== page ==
NAMI's multipronged approach involves running peer-led educational programs, shaping national public policy, and hosting a range of public awareness events and activities, like Mental Illness Awareness Week and NAMIWalks. The organization frequently works with reporters as well to ensure accurate representation in the media. If you are interested in supporting NAMI and its mission, consider taking part in one of its walks for mental health, sharing your story through one of its moderated spaces, or creating your own fundraiser to benefit the group.
If you are interested in supporting NAMI and its mission, consider taking part in one of its walks for mental health, sharing your story through one of its moderated spaces, or creating your own fundraiser to benefit the group.
In the #2 spot is Hope for Depression Research Foundation, which aims to heal minds by funding the best minds. HDRF, founded in 2006 by Audrey Gruss, has at its core the Depression Task Force, a collaboration of seven leading scientists across North America who have shared their advanced knowledge to create a research plan to combat the illness. The team makes use of a centralized data bank to facilitate its research efforts. With the illness affecting over eighteen million people in the United States each year, it strives to fund research into the origins, diagnosis, treatment, and prevention of depression and its related mood and emotional disorders.
Unlike many other organizations, HDRF contributes every dollar it raises directly to its research efforts, as its administrative costs are covered by a private foundation. HDRF also has worked with celebrity ambassadors like Ashley Judd and Anderson Cooper, both of whom have shared their personal experiences with depression at one of the foundation's luncheons. Those who are interested in supporting HDRF can make a donation online or participate in one of its special events, like a charity race.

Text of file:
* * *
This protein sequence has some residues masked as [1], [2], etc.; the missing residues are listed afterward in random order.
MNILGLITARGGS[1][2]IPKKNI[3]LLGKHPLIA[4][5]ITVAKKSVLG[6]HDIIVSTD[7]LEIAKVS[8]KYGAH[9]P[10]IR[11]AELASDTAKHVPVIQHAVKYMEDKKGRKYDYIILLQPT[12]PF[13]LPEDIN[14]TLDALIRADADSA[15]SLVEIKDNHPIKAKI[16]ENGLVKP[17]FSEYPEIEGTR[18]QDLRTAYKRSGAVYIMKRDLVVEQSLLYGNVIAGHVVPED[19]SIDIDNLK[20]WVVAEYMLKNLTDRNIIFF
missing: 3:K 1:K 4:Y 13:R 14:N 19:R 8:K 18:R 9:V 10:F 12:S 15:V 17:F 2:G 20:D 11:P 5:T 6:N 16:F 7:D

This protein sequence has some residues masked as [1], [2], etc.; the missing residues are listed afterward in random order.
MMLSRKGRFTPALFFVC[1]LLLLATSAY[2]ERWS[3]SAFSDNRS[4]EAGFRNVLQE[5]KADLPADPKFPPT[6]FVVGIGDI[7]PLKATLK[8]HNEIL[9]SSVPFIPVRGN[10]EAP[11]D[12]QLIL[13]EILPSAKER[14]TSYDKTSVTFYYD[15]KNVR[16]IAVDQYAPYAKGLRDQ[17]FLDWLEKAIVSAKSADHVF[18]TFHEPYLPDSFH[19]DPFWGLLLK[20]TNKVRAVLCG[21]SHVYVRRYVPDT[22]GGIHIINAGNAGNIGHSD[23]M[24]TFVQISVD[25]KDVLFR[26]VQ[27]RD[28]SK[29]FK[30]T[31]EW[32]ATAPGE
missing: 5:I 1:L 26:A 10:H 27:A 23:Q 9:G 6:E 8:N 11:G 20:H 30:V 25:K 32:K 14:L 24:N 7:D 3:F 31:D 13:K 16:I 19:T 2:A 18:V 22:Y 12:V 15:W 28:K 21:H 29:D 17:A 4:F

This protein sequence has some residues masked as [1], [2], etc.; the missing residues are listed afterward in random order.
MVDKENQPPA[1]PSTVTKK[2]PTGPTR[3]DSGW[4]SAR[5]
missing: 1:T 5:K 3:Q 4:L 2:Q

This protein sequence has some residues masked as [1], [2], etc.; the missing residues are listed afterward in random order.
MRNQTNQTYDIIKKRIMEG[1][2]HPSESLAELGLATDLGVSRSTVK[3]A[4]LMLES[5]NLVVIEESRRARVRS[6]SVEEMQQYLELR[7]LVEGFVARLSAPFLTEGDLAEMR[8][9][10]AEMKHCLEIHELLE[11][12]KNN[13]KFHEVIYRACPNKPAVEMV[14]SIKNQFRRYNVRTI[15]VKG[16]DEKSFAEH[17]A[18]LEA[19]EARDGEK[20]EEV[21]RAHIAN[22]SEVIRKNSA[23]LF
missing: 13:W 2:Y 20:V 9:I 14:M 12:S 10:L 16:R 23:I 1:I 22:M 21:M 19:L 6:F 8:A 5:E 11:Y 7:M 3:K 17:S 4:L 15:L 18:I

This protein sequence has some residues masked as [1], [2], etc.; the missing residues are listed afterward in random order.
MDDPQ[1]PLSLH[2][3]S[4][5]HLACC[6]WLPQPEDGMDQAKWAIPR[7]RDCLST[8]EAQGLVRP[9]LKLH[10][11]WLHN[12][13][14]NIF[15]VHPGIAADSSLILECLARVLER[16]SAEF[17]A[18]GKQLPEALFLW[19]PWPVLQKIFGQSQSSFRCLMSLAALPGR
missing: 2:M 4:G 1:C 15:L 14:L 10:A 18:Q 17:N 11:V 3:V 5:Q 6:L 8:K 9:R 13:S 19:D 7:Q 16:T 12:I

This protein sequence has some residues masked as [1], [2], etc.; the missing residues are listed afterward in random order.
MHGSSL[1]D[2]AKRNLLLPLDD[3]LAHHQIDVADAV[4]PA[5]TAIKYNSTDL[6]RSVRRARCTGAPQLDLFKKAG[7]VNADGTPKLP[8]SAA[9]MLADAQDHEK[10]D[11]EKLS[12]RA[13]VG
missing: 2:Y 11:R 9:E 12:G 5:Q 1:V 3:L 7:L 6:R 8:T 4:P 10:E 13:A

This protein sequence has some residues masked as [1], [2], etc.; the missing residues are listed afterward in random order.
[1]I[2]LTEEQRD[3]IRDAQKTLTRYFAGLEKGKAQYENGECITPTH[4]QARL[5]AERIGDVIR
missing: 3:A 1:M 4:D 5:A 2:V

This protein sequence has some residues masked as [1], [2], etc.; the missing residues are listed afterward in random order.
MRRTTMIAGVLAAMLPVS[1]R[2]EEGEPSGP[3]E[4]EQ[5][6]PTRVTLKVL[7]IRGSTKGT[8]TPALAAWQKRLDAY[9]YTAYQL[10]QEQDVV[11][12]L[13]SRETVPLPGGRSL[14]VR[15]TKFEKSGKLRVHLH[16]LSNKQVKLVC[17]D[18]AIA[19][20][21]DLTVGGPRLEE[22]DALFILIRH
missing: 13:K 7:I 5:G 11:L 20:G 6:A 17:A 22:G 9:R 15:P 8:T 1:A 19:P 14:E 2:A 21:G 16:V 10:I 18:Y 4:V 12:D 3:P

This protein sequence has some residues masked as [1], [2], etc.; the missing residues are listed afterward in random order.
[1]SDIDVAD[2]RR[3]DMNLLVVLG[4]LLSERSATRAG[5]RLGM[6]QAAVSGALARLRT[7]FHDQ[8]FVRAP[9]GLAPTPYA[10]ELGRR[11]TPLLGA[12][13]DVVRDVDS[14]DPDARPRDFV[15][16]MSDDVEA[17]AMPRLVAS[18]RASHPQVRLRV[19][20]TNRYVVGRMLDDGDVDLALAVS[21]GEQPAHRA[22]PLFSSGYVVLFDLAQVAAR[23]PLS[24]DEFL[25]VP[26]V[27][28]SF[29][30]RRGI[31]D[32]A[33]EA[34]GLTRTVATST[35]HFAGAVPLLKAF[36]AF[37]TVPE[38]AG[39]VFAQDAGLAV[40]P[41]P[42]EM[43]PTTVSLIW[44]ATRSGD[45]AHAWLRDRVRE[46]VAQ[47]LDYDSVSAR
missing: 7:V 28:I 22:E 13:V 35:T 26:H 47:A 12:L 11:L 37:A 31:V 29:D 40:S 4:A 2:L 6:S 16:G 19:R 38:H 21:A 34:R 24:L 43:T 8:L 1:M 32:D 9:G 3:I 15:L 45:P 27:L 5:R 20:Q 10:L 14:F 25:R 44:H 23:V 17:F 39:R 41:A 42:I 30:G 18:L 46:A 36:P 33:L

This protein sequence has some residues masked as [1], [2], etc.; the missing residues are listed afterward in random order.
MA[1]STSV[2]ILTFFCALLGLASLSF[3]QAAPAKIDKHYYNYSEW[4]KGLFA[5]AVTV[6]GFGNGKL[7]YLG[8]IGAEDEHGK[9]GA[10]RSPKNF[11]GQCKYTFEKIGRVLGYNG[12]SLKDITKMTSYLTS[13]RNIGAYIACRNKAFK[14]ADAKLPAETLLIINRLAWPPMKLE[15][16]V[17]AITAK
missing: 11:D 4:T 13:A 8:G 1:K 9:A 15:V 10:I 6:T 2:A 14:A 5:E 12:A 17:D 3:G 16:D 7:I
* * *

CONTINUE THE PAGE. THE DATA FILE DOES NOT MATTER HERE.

At #3 is the Child Mind Institute, an independent non-profit with a national reach that is dedicated to helping children and families struggling with mental health and learning disorders. The organization has three main areas of focus in its mission to assist the estimated seventeen million children that have or have had a mental health disorder in the United States: providing access to effective treatments, advancing the science behind diagnosis and treatment, and disseminating accurate information that empowers and reduces stigma.
The organization has three main areas of focus in its mission to assist the estimated seventeen million children that have or have had a mental health disorder in the United States: providing access to effective treatments, advancing the science behind diagnosis and treatment, and disseminating accurate information that empowers and reduces stigma.
CMI creates and publishes guides for educators and parents that cover everything from recognizing learning disorders in the classroom to helping children cope after a traumatic event. In addition, it runs its own Center for the Developing Brain, a collaborative hub that seeks to use neuroscience to identify biological measures of mental illness in the developing brain. Beyond merely donating to the Child Mind Institute, those looking to get involved can purchase gifts from its online shop, volunteer as a Brave Buddies counselor, or even participate in one of CMI's groundbreaking short- or long-term studies.